Kate Ryderhealth, non-fiction, guidebooks
Kate Ryder is a registered nurse with more than 20 years of clinical experience in both public and private hospitals in England and here in Australia, and in a range of different specialities. These range from emergency, intensive care, general medical, surgical and short-stay wards, oncology, rehabilitation, palliative care, occupational health and community nursing.
Kate has also worked as a patient support officer and as a senior investigator with the Office of the Health Care Complaints Commission. At the Commission she investigated complaints which led to the de-registration of a number of registered health professionals, and the amendment and formulation of a number of hospital and State Government health policies and procedures. During her 10 years at the Commission, she also contributed to the establishment of the Patient Support Office, wrote case-histories for the Commission's annual reports and the Commission's Health Investigator journal, and addressed a number of community groups and gave media interviews about the work of the Patient Support Office and the Commission.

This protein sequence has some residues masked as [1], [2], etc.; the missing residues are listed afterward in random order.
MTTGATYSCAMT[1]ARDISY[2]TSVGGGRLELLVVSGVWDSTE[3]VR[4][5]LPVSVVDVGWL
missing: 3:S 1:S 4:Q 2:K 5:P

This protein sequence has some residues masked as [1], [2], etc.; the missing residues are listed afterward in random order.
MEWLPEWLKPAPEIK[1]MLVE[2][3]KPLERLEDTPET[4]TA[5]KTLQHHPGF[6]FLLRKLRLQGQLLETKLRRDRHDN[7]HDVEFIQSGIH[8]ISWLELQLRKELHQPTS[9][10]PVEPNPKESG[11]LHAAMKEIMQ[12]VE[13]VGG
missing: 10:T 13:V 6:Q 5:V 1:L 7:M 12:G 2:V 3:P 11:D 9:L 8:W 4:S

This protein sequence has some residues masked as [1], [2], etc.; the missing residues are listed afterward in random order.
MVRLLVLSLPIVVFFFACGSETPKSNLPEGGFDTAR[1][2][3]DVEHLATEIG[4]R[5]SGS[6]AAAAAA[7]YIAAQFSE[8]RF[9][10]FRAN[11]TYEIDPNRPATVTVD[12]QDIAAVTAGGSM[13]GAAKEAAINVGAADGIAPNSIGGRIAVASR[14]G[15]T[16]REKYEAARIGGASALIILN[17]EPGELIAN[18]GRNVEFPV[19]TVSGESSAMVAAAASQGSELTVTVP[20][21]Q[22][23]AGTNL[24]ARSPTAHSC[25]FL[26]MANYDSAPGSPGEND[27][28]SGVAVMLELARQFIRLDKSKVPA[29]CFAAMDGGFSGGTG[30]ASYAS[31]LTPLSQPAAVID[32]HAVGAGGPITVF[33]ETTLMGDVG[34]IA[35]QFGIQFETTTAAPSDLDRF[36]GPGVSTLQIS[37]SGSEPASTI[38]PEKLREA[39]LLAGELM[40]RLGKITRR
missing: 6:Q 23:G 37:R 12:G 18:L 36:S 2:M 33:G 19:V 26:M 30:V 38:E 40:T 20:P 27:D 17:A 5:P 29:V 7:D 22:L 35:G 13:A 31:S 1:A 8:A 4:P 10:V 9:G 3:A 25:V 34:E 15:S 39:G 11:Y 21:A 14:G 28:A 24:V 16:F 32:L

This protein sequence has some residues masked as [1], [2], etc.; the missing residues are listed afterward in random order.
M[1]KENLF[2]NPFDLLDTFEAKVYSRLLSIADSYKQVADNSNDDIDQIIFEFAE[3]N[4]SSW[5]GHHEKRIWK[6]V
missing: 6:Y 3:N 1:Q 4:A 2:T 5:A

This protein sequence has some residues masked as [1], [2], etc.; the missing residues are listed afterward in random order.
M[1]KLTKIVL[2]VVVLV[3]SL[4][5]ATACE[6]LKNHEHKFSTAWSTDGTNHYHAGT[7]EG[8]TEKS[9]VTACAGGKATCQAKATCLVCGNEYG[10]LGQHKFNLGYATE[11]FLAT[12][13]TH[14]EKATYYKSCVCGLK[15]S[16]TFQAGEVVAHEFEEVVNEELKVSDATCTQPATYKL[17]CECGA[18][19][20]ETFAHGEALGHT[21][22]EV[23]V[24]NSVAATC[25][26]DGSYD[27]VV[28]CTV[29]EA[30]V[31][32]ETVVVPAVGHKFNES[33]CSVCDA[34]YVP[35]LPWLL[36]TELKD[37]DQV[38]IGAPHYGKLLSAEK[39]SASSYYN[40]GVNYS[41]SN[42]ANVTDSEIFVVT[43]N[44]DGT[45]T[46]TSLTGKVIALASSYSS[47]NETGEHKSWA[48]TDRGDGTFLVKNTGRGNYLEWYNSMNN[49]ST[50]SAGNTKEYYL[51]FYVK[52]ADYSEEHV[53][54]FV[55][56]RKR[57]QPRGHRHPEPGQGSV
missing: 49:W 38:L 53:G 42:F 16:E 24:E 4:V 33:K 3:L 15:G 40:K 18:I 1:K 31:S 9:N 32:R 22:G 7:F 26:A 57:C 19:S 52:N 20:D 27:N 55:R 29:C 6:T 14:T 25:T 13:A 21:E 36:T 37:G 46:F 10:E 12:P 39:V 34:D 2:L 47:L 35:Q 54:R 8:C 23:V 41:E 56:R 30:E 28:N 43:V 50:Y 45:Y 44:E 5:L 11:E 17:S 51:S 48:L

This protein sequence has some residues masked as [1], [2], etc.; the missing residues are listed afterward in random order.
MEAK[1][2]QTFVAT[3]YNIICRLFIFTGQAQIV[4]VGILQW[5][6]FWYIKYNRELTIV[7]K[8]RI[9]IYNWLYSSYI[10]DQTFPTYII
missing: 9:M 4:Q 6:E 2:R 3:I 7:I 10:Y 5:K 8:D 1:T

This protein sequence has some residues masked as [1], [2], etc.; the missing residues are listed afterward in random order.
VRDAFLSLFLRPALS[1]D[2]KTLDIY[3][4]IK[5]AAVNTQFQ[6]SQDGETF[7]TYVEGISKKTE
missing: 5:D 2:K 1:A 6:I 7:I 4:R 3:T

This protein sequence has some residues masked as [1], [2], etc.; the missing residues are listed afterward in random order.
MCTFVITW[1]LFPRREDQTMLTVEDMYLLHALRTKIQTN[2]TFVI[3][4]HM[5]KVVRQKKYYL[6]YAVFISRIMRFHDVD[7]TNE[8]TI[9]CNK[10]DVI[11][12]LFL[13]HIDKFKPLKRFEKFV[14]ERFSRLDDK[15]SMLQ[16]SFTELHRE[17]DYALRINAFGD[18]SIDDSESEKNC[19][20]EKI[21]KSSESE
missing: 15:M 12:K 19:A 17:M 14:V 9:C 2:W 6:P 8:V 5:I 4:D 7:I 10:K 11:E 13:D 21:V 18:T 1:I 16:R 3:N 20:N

While working as a nurse, Kate conducted a quantitative and qualitative research study into the reasons why patients leave the emergency department without being seen by a doctor. She undertook this research in the emergency department of St. Vincent's Public Hospital, Darlinghurst in 1996, as part of a Masters of Public Health (MPH) course at the University of New South Wales. This research later informed the Office of the Health Care Complaints Commission's position on the treatment of the mentally ill in emergency departments, which in part led to the establishment of Psychiatric Emergency Care Centres (PECC) units in emergency departments in New South Wales.
More recently, Kate has been working casually as a registered nurse while also working as an advocate.
She assisted the parents of a young Malay Chinese man whose death was the subject of a coronial investigation by the NSW Coroner's Office.
The young man died in an acute psychiatric ward from acute bronchial pneumonia, secondary to multi-drug toxicity. The only drugs in his body were those prescribed by his treating doctors and administered by the nurses looking after him on the ward.
In what appears to be an Australian if not a world first, his post-mortem blood was used for pharmacogenomic testing, the results of which were considered by the Coroner when establishing the cause of death.